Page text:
Disrupt or be disrupted.

General Motors has chosen the former, and has chosen to do so in Waterloo Region, rolling out the first Canadian location for its Maven car-sharing service.

“Maven fits very much in what is the transformation of the auto industry,” explained Hoss Hassani, Maven’s Managing Director for Canada, at a kickoff social Wednesday afternoon at Communitech’s Area 151.

“Urban mobility is a bit of an industry term but ultimately we’re talking about offering access and options to people who don’t necessarily want to own a car, or do own a car but need more access and options.”

Maven is operating in 16 cities across the United States since first rolling out in Ann Arbor, Mich., in January 2016. The Waterloo Region service is Maven’s Canadian beachhead, and the company has been busy testing a beta version of its Canadian app for the past six-or-so weeks.

Once it’s certain all the bugs have been ironed out and the system is operating smoothly the company will scale quickly to other large Canadian cities.

“Any time you cross a border it brings some complexities to it,” said Hassani. “[Waterloo Region] is our safe zone. We’ve received so much support here. Where better to launch an app?”

Maven is a keyless system. Users reserve a car using their Apple or Android phone and the app both unlocks and starts the vehicle via Bluetooth connection. A gas card is kept inside each vehicle. Prices start at $7 per hour for a Chevrolet Spark and range up to $15 per hour for a GMC Yukon.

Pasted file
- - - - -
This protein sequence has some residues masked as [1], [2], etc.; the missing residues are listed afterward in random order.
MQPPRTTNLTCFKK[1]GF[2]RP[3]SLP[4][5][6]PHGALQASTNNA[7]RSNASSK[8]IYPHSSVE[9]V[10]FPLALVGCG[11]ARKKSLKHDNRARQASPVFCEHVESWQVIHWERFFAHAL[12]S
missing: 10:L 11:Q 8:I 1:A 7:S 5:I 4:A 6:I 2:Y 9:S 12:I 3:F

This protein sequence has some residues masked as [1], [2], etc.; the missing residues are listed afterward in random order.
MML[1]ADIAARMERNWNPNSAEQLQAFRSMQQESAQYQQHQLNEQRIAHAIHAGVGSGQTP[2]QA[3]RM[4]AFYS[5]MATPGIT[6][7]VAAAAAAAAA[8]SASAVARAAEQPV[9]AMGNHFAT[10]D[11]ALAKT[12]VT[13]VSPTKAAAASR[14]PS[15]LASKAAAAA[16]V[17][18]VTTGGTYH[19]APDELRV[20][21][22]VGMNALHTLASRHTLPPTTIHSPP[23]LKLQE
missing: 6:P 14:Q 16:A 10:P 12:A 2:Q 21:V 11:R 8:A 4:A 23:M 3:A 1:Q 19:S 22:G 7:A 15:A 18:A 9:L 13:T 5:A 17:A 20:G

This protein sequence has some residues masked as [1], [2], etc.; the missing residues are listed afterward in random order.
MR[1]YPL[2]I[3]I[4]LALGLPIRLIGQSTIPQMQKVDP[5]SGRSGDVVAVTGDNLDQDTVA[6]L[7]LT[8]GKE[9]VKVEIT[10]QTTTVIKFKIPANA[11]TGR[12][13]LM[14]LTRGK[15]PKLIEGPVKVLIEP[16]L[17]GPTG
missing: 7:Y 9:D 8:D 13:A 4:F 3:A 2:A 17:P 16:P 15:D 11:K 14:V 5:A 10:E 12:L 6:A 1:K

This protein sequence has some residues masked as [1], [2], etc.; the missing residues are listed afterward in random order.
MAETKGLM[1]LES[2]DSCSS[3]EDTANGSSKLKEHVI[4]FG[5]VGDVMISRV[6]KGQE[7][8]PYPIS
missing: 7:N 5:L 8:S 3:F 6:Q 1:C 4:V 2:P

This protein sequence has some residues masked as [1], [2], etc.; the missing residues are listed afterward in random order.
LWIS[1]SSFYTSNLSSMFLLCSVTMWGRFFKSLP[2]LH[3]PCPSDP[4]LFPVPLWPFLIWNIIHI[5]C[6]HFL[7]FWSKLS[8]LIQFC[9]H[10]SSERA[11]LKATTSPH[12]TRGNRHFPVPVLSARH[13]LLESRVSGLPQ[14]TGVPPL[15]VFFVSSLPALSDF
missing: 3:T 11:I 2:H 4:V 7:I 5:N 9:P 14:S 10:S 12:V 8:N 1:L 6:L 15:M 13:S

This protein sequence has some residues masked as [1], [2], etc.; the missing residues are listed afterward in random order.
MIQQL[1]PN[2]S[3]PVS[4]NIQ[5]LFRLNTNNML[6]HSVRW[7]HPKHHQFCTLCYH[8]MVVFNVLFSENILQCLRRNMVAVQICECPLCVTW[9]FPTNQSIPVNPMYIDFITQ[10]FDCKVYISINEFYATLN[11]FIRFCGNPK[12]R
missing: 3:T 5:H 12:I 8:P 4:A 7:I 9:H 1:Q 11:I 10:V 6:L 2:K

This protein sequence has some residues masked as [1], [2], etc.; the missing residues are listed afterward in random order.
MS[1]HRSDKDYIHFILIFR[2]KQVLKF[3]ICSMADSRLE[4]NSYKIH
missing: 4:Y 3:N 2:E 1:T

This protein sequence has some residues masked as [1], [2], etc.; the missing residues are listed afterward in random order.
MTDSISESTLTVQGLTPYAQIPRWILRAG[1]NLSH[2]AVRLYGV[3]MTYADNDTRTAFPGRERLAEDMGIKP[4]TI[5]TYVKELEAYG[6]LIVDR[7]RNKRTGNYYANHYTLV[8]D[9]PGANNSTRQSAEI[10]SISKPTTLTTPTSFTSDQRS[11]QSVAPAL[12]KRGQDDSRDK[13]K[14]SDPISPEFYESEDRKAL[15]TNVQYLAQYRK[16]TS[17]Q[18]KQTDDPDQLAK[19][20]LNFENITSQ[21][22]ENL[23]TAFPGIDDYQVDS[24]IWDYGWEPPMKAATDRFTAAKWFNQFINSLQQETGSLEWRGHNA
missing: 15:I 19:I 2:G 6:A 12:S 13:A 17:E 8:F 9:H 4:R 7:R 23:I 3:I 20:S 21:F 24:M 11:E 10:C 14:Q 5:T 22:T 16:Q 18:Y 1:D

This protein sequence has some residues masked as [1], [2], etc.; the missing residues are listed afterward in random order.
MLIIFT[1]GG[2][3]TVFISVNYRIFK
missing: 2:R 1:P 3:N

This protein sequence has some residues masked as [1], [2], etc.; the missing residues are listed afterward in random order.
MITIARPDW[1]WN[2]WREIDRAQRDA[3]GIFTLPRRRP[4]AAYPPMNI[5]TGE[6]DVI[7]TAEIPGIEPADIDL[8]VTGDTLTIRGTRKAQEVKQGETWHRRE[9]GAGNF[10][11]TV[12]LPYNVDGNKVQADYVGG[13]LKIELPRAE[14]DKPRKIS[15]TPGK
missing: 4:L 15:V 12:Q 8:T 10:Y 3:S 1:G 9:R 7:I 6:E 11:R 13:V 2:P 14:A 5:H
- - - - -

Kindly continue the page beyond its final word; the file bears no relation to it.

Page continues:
“The beauty of Maven is it’s a completely keyless operation,” said Hassani. “We’ve got brand new vehicles. We’ve got the best vehicles you can imagine.

“All our cars have Apple CarPlay and Android Auto. There is a free Wi-Fi hotspot in each vehicle with unlimited data. [There are] OnStar safety features that nobody else can touch. So, it’s a premium product, a premium offering, nobody else comes close to it, and with really strong price points.”

Maven, Hassani said, is a response to the changes underway in the automotive industry, changes that are in part driven by technology and in part by changing social patterns.

“We see a future automotive industry that’s increasingly shared, electric, connected and autonomous,” said Hassani.

“For [GM], we really have a horse in each of those lanes, whether it’s electric with the Volt, whether its connected with OnStar — which is unlike any other telematics system in the industry — whether it’s shared with our relationship with Lyft, and autonomous, with our investments in Cruise.

“We don’t want to be disrupted by anybody. We want to disrupt ourselves. Maven is the first real evidence of us doing that.”

The company currently has five vehicles — a Chevy Spark, Malibu and Cruze, a GMC Yukon and a Buick Encore — stationed at its Waterloo Region outpost, located in downtown Kitchener off Charles Street West, just across the street from Communitech.

 

About The Author

Craig Daniels
Senior Journalist

Craig Daniels is a veteran reporter, columnist and editor who has joined Communitech’s editorial team as senior journalist. He worked most recently at Postmedia in Hamilton, where he led the team that produced the National Post, and before that at the Globe and Mail, the Toronto Sun, Financial Post, the Montreal Daily News and the Telegraph-Journal in Saint John, N.B. He has an abiding interest in the transformational power and promise of tech and startup ecosystems, is a commercially licensed pilot, and has a debilitating wrist-watch fetish.